In secret, behind locked gates, our Nation's Oldest City dumped a landfill in a lake (Old City Reservoir), while emitting sewage in our rivers and salt marsh. Organized citizens exposed and defeated pollution, racism and cronyism. We elected a new Mayor. We're transforming our City -- advanced citizenship. Ask questions. Make disclosures. Demand answers. Be involved. Expect democracy. Report and expose corruption. Smile! Help enact a St. Augustine National Park and Seashore. We shall overcome!
Saturday, July 08, 2017
Save the Panther
I agree with the ineluctable logic of the Tampa Bay Times:
Editorial: Florida panther should remain on endangered species list
The Florida panther is the Sunshine State's official animal, namesake of South Florida's hockey team and featured on tens of thousands of Protect the Panther state license plates. Now the U.S. Fish and Wildlife Service is reviewing the big cat's endangered species status. The Florida panther deserves federal protection, and without it one of this state's most iconic animals would be unnecessarily endangered.
Since the endangered list was created in 1967, the Florida panther has been on it. Protection has worked, with a current estimated population of about 200. In the mid-1990s, there were no more than 20 to 30 Florida panthers. The endangered designation helps stabilize populations, prevent extinction and conserve habitat. As this federal review begins, some are looking for the panther to lose that status, arguing the Florida panther may not technically be a different subspecies from other pumas, which are common in the western United States.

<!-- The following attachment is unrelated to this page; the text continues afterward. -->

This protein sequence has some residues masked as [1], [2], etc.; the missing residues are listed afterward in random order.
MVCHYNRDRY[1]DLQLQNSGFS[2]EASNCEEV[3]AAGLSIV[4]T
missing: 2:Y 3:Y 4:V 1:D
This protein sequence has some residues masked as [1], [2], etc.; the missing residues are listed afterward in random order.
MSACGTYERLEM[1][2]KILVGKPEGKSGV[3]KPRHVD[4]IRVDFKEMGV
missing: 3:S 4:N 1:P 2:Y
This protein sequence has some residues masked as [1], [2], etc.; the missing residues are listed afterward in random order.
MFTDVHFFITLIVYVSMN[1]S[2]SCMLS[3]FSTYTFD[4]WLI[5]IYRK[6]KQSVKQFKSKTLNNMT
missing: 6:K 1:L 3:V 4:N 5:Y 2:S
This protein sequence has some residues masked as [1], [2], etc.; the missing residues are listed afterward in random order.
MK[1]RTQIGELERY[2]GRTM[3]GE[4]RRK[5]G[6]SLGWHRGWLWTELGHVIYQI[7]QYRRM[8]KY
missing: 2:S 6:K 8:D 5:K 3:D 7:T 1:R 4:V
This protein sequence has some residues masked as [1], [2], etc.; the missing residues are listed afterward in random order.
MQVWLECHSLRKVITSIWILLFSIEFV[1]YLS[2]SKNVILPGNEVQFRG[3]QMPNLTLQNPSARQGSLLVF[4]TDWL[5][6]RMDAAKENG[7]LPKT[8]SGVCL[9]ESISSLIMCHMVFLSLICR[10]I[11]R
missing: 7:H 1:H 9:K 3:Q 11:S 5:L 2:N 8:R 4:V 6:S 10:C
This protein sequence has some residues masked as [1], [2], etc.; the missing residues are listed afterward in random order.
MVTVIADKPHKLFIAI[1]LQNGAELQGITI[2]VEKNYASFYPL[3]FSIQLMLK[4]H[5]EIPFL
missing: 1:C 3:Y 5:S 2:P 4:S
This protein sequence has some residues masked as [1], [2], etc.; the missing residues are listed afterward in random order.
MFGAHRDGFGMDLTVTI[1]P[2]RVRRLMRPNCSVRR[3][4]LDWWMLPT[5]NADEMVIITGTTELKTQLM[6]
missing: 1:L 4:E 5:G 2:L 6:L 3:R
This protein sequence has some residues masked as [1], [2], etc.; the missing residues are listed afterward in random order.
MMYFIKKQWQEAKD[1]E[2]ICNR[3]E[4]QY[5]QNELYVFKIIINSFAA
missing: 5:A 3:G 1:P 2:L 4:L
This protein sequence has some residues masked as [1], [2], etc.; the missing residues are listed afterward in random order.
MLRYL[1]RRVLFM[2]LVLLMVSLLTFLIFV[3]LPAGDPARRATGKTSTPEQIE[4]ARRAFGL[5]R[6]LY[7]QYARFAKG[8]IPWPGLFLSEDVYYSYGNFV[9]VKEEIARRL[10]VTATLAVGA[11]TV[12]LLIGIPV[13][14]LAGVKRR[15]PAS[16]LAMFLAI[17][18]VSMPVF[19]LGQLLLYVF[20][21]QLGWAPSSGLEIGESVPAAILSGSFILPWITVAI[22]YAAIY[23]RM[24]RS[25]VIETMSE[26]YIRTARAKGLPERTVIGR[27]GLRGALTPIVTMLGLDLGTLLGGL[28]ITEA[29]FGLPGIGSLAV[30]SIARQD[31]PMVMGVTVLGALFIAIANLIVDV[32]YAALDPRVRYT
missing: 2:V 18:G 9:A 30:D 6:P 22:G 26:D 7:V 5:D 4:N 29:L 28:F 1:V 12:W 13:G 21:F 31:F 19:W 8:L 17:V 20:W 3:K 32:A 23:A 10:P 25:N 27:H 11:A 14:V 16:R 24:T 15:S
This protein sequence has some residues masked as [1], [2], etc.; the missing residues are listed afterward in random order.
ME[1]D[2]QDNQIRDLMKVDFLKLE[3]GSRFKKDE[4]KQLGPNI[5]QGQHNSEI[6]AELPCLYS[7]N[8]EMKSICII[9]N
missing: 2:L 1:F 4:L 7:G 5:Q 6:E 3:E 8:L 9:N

Others have questioned if the animal is special enough to warrant the status in the first place and should be hunted. That's ridiculous, and Floridians should stand up for this treasured animal that has become a part of the state's identity.
While this is a routine five-year review, concerned citizens should be alert for a possible change. In March, the federal agency foolishly downgraded manatees from endangered to threatened, despite opposition from the public and scientists. The U.S. Fish and Wildlife Service should heed the slogan on those specialty Florida license plates: Protect the panther.
Editorial: Florida panther should remain on endangered species list 07/07/17 [Last modified: Saturday, July 8, 2017 2:15pm]